Sermon – June 9, 2019 – Pentecost

Pentecost Sunday

Wow!  The Pentecost story is quite a show. It’s almost as though it were choreographed by some Hollywood producer who was keyed into what trips our trigger, what keeps our attention. We have pyrotechnics…… Flames dancing on the heads of the gathered…… We had a powerful wind that blew through it that seemed to carry with it implications that this was not just some Southern breeze, but a purposeful rush…… And everybody started to speak in the  languages of the world. And it seems everyone was represented…… Parthians, Medes,  Elamites, Lutherans, folks from Mesopotamia and Judea and Cappadocia, from  and Asia and Phrygia, Pamphylia and Egypt yada yada yada.  That’s a host of folks, and curiously, some like the Medes, had not been around for centuries.

Now, with all that going on, if you took a selfie of the event, I wonder if you could find the Lutheran.  I don’t see us in the list, but we must have been there. Know how I know?  Someone asked the question, “What does this mean?” Very Lutheran question.  Those of you who made their way through Confirmation know that this was Luther’s query at the end of each part of the Small Catechism.

Of course, there were no Lutherans there.  Like the Medes, we were centuries removed.   But that is the key response in this story, I think. What does this mean? The story was not meant to be a stand alone event whose only purpose was to dazzle. What was happening on the Pentecost was fulfillment. The fulfillment of the resurrected Christ’s promise to send the Advocate, the Holy Spirit, and the fulfillment of the promise that that Spirit would direct the mission of the church. And what was that mission? What was the spirit fulfilling?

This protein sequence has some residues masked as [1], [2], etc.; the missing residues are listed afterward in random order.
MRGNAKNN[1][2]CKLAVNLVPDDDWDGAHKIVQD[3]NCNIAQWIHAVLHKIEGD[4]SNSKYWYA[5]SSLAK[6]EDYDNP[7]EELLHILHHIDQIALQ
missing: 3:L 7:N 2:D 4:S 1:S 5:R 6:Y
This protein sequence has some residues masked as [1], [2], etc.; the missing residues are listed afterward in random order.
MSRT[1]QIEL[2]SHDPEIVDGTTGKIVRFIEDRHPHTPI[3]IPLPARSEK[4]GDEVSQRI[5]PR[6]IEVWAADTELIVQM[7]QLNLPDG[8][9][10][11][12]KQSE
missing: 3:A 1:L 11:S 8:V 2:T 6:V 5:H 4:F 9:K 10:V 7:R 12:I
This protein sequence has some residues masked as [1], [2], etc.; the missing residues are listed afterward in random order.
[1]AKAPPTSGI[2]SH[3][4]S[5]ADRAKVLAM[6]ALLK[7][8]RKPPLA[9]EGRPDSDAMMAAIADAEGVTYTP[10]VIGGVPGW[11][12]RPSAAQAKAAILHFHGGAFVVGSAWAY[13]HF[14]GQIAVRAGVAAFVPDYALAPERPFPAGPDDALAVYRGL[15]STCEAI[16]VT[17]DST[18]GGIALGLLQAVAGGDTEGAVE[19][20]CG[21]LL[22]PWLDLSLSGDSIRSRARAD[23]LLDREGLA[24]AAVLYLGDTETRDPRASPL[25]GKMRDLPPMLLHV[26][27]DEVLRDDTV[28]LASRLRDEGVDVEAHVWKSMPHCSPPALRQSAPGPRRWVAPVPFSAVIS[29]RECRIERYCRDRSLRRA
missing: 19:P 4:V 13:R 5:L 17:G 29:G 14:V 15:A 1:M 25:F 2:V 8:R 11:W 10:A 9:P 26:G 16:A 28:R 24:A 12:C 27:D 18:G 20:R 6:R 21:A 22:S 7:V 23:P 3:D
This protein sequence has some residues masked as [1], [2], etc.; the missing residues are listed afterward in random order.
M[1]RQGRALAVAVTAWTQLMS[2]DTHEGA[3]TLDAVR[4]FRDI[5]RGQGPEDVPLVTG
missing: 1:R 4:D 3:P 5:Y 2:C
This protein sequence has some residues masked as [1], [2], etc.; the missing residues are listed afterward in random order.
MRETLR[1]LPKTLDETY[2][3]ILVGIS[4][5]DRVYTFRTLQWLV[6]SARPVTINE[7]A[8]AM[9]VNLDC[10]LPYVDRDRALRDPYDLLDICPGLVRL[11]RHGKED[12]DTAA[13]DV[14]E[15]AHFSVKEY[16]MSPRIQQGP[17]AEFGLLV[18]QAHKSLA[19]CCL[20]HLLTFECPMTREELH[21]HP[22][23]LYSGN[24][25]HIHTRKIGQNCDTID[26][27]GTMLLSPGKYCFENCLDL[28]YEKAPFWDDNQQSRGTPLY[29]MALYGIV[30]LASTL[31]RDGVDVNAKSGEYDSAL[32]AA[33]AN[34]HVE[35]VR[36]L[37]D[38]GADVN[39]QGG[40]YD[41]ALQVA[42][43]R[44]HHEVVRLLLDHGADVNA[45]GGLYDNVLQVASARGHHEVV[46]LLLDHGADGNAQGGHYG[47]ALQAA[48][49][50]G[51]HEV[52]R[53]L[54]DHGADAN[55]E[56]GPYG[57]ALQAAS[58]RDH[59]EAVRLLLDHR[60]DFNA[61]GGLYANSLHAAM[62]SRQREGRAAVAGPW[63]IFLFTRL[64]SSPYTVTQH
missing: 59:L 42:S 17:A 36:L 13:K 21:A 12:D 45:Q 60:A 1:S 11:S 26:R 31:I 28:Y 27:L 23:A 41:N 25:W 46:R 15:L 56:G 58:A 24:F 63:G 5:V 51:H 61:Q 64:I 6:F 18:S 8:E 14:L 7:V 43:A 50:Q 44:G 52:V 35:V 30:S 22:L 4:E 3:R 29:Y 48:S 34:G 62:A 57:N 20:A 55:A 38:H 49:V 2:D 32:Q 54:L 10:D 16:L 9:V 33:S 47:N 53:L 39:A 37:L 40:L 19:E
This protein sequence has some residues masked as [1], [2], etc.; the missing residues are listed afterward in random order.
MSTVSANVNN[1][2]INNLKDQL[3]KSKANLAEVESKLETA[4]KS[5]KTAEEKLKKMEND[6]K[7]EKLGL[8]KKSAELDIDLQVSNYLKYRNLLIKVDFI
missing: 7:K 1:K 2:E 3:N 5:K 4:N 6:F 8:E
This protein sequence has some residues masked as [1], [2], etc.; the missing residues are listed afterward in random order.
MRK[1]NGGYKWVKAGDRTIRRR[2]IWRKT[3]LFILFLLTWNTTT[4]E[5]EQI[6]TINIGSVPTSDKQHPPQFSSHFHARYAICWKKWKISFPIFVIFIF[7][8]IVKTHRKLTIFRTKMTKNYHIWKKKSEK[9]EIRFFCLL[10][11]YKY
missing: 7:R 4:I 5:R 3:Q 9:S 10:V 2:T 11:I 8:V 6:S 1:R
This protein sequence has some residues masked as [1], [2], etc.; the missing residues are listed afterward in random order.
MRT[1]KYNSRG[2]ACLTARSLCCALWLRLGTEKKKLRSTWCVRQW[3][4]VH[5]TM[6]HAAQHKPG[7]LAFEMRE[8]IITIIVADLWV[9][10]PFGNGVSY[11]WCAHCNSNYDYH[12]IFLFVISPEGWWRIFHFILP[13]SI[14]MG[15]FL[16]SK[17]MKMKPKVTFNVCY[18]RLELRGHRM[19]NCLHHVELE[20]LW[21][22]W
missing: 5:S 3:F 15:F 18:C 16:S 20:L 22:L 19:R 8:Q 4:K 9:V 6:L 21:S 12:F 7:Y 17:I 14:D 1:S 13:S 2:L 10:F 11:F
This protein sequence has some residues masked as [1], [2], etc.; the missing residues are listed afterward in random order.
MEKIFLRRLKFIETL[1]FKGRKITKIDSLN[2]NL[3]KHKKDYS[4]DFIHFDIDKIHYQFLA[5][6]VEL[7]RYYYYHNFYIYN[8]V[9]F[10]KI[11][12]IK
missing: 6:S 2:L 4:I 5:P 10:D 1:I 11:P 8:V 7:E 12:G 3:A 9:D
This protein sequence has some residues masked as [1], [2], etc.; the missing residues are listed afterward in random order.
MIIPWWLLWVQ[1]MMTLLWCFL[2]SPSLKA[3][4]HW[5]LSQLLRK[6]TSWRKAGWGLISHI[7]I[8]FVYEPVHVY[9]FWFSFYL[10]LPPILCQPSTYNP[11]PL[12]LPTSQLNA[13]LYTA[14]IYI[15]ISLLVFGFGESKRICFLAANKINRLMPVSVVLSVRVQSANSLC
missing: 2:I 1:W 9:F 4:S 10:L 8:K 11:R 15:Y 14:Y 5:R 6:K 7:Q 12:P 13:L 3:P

Well, we’ll catch a glimpse as be go to back to earlier in Luke’s history in the gospel of Luke where he shared the account of Jesus proclaiming his mission statement in the fourth chapter. The story is a familiar one. Jesus goes to the hometown synagogue and, as was the practice of the synagogue gathering, he elected that time to speak and teach.  Happened all the time in the synagogue. Jesus wasn’t breaking any new ground by taking the opportunity, but the ground he broke was to proclaim that he was there to fulfill the promise of God to the world.

He said,
“The Spirit of the Lord is upon me,
because he has anointed me to bring good news to the poor.
He has sent me to heal the broken hearted,
to proclaim release to the captives,
recovery of sight to the blind,
to deliver those who are oppressed,
and to proclaim the year of the Lord’s favor.”